Texas Declaration of Independence, 1836

by Delegates of the People of Texas

Texas Declaration of Independence, March 2, 1836. (GLC02559)On March 2, 1836, Texas formally declared its independence from Mexico. The Texas Declaration of Independence was signed at Washington-on-the-Brazos, now commonly referred to as the “birthplace of Texas.” Similar to the United States Declaration of Independence, this document focused on the rights of citizens to “life” and “liberty” but with an emphasis on the “property of the citizen.”

The Texas Declaration of Independence was issued during a revolution against the Mexican government that began in October 1835 following a series of government edicts including dissolution of state legislatures, disarmament of state militias, and abolition of the Constitution of 1824.

By December 1835, Texans (Anglo-American settlers) and Tejanos (Texans of mixed Mexican and Indian descent) captured the town of San Antonio. Two months later, on February 23, 1836, Mexican troops under General Antonio López de Santa Anna arrived in San Antonio to retake the city. Although Sam Houston ordered Texans to abandon San Antonio, a group of rebels decided to defend the town and make their stand at an abandoned Spanish mission, the Alamo.

For twelve days, Mexican forces laid siege to the Alamo. On March 6, four days after Texas declared independence, Mexican troops scaled the mission’s walls; 183 defenders were killed, including several Mexicans who had fought for Texas independence, and their oil-soaked bodies were set on fire outside the Alamo. The Republic of Texas won its independence on April 21, 1836, with a final battle along the San Jacinto River.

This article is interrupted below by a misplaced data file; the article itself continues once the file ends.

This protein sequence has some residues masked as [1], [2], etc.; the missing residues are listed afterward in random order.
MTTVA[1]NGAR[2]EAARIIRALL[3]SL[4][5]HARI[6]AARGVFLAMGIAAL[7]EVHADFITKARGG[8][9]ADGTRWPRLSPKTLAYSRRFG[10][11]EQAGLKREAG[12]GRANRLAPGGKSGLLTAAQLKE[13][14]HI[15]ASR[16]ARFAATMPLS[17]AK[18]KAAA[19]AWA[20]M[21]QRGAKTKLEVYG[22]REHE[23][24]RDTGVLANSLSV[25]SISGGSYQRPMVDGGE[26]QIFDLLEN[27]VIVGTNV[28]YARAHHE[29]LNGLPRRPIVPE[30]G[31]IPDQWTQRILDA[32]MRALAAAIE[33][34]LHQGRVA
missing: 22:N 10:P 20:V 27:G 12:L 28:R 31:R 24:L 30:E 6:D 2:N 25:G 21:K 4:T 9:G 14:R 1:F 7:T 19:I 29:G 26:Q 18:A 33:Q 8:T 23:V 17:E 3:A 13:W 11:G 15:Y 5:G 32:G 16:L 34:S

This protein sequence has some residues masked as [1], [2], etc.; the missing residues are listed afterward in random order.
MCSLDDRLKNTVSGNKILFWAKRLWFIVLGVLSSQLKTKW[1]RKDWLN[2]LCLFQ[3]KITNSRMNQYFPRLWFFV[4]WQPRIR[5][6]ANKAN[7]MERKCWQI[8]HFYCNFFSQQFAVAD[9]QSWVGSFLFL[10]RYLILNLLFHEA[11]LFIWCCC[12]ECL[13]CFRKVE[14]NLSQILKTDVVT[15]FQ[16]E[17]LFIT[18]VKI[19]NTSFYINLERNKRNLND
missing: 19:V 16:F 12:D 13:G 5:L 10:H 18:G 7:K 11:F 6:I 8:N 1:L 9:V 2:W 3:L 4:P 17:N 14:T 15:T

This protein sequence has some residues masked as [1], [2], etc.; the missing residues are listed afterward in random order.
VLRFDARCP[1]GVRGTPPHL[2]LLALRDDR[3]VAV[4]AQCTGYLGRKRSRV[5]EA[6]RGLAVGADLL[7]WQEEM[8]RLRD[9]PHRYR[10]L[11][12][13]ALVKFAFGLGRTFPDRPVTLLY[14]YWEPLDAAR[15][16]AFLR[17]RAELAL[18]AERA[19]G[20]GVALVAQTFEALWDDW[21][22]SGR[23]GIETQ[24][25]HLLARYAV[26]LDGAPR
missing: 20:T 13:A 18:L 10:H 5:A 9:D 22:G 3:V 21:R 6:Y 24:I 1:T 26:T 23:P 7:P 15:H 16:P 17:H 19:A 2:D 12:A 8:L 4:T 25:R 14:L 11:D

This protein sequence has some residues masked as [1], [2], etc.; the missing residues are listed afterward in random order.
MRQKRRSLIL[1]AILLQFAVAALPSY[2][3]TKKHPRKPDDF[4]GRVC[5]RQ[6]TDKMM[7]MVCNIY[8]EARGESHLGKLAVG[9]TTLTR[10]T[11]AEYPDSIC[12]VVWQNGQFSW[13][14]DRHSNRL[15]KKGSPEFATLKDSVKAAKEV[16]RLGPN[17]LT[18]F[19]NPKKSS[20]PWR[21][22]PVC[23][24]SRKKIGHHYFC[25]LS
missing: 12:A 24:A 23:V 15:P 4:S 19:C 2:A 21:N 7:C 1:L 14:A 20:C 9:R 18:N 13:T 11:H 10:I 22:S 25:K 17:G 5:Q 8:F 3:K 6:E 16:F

A full transcript is available.

Excerpt

UNANIMOUS
DECLARATION OF INDEPENDENCE,
BY THE
DELEGATES OF THE PEOPLE OF TEXAS,
IN GENERAL CONVENTION,
AT THE TOWN OF WASHINGTON,
ON THE SECOND DAY OF MARCH, 1836

When a government has ceased to protect the lives, liberty, and property of the people, from whom its legitimate powers are derived, and for the advancement of whose happiness it was instituted; and so far from being a guarantee for their inestimable and inalienable rights, becomes an instrument in the hands of evil rulers for their oppression. When the Federal Republican Constitution of their country, which they have sworn to support, no longer has a substantial existence, and the whole nature of their government has been forcibly changed, without their consent, from a restricted Federative Republic, composed of Sovereign States, to a consolidated Central Military despotism, in which every interest is disregarded but that of the army and the priesthood, both the eternal enemies of civil liberty, the ever ready minions of power, and the usual instruments of tyrants. When, long after the spirit of the constitution has departed, moderation is at length so far lost by those in power, that even the semblance of freedom is removed, and the forms themselves of the constitution discontinued, and so far from their petitions and remonstrances being regarded, the agents who bear them are thrown into dungeons, and mercenary armies sent forth to force a new government upon them at the point of the bayonet.

When, in consequence of such acts of malfeasance and abduction on the part of the government, anarchy prevails and civil society is dissolved into its original elements, in such a crisis, the first law of nature, the right of self preservation, the inherent and inalienable right of the people to appeal to first principles, and take their political affairs into their own hands in extreme cases, enjoins it as a right towards themselves and a sacred obligation to their posterity to abolish such government, and create another in its stead, calculated to rescue them from impending dangers, and to secure their welfare and happiness.

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